"The “fine tuning” of
    the aerodynamic coefficients was done analyzing similar figures for the other two boats."

    It explains all, but do not give a single figure for coefficients. So it is not practically usable.

    The result is a mutidimentional surface. Heff is a function of (roach, genoa overlap, fractionality) , Figures 2.11 to 2.13 gives you some "cut" in the surface, but not enough to rebuild the surface. (2.11 2.12 are the same numbers shown differently).
     
  9. jehardiman
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    jehardiman Senior Member

    Have you read Aero-Hydrodynamics of Sailing by Marchaj? It is fairly good discussion on why there is no "F=C*A*V^2" equation for sails and the problems of model to real correlation.
     
  10. terhohalme
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    terhohalme BEng Boat Technology

    What makes you think that there is a simply equation for a complex phenomenom?
     
  11. fcfc
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    fcfc Senior Member

    For Marchaj book, it is not available on amazon. There are only (old) used editions available. Are there differences between 1979 to 2000 editions, or they are just reprints ?

    For sail physics , I agree if equations do exist, they are very complex to solve. Kind of CFD. It is not within my reach.

    What I was looking is more of regression analysis. Which are very basic, even if they have many parameters. For instance, Fossati paper contains an atempt to do a regression analysis of one parameter Effective rig heigh, rather hard to measure, from 3 parameters easy to measure (overlap, roach and fractionnality).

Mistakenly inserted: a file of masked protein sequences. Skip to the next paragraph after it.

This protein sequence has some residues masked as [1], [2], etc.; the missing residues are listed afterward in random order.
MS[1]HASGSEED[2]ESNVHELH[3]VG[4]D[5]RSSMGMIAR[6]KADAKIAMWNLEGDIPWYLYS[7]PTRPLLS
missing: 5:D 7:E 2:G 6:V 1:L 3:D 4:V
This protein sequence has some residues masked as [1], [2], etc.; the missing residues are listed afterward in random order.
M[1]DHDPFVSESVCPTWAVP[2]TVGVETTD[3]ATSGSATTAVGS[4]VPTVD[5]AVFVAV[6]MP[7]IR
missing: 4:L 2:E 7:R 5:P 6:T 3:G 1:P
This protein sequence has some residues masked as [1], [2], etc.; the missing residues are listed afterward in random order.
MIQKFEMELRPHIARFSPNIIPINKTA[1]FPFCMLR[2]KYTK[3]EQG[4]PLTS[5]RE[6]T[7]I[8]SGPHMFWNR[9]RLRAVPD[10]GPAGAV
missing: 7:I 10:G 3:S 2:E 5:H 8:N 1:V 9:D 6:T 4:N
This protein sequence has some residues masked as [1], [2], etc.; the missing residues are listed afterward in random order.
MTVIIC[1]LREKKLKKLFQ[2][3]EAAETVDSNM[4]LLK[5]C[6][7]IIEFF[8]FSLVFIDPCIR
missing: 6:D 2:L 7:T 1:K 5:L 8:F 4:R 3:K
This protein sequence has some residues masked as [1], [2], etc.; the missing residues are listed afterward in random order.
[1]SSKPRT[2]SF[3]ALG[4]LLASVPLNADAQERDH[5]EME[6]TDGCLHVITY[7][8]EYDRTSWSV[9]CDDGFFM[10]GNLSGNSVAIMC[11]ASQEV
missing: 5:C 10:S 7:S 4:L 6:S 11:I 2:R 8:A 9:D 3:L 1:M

For Delft series hydrodynamic forces, real physical equations are very complex. But the regression analysis is very simple, with rather accurate predictions in the domain range (at least accurate enough for me) . I was simply hoping something similar for sails.
     
  12. Guest625101138

    Guest625101138 Previous Member

  13. Guest625101138

    Guest625101138 Previous Member

    If you want to make some simple analysis then work on a lift to drag of say 6 for a fractional rig per attached.

    Rick W
     

    Attached Files:

  14. daiquiri
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    daiquiri Engineering and Design

    Beware of using JavaFoil for the analysis of very thin airfoils.

    JavaFoil is based on a vortex panel method with is a part of the so-called "Thin Airfoil Theory".
    Thin Airfoil Theory is known for giving very good results for nearly all types of airfoils (if a correct boundary-layer correction is applied)... except for thin airfoils. :D

    That's because thin airfoils are subject to leading-edge flow separation at any finite angle of attack (AoA). The only case when it doesn't happen is when they are set at the ideal AoA, which is the one you have when fluid streamlines are perfectly parallel to the airfoil at the leading edge.
    Standard boundary-layer corrections (such as those used by JavaFoil) cannot cope with that situation with an acceptable accuracy and therefore are not valid for thin airfoils at a finite AoA.
     

  15. Guest625101138

    Guest625101138 Previous Member

    I have always used tufts on sails to ensure attached flow except when pushing very high trying to make a windward mark. So confident I have attached flow.

    I expect for these conditions the JavaFoil analysis is quite adequate but if you have better analysis please make an offering.

    Rick W